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LSK mediation process in CJ Willy Mutunga and his deputy Kalpana Rawal's dispute hits snag

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By Luke Anami | June 3rd 2016

The stalemate between Chief Justice Willy Mutunga and his deputy Kalpana Rawal persisted yesterday after a mediation process being driven by the Law Society of Kenya (LSK) hit a snag.


Senior counsel Ahmednasir Abdullahi representing the Judicial Service Commission (JSC), John Khaminwa -
Kituo cha Sheria (appearing as friends of the court) and Okiyah Omtatah, who was featuring as an interested party,contested the LSK’s decision in the case in which Rawal has challenged the decision of the Court of Appeal to retire her at 70.

Lawyers Nelson Havi and John Khaminwa leave the Supreme Court yesterday after proceedings on whether two judges of the top court should retire at the age of 70 or 74. (PHOTO: BONIFACE OKENDO/ STANDARD)

 Ahmednasir clashed with fellow senior counsel Paul Muite (representing the JSC secretary), after he described the proposal as lacking substance while Dr Khaminwa argued it was a waste of time. Omtatah questioned the jurisdiction of the five-judge Bench to hear the matter in the first place.

However, Dr Mutunga ruled that JSC, which he chairs, will convene today (2.30pm) to give the mediation process a chance. This was after an appeal by LSK for time to meet the interested parties.

“LSK has asked to meet the individual members of the JSC and lawyers. We have already ordered that JSC meets the lawyers,” Mutunga said in a ruling that was hotly contested by  Khaminwa and Omtatah. “As chair of the JSC, I have convened a meeting and we will meet tomorrow at 2.30pm,” said the CJ.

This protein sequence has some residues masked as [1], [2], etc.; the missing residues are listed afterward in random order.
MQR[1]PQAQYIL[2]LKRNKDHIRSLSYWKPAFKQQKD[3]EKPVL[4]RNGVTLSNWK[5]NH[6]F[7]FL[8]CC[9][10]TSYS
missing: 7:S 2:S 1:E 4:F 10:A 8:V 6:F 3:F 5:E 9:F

The court had to postpone its morning session to the afternoon to grant LSK a chance to submit their mediation proposals to the parties before another meeting in the afternoon, where the CJ made the decision to convene the JSC meeting.

The bench comprising Mutunga, Supreme Court judges Njoki Ndung’u, Smokin Wanjala, Jackton Ojwang’ and Mohammed Ibrahim was expected to first hear a notice of preliminary objection filed by Rawal and Tunoi, opposing the CJ’s direction that the inter-parties hearing be held today and not on June 24 as had been ordered by Ndung’u.

On Tuesday, a two-judge bench comprising Wanjala and Ndung’u ordered that all applications be heard yesterday before the five-judge Bench to determine whether the CJ was right in varying Ndung’u’s orders.

Rawal and Tunoi contend that no application had been made in that regard.

They also argue that only a five-judge Bench of the Supreme Court can vary the orders of a Supreme Court judge.

Thereafter, the five-judge Bench was expected to hear submissions on applications filed by the Judiciary and JSC seeking to have Justice Ndung’u’s orders – suspending the Court of Appeal judgement – set aside.

Omtatah’s application was to be heard next. He wants the entire Bench to disqualify itself on grounds that the judges cannot impartially hear the appeal as they have taken sides on the matter.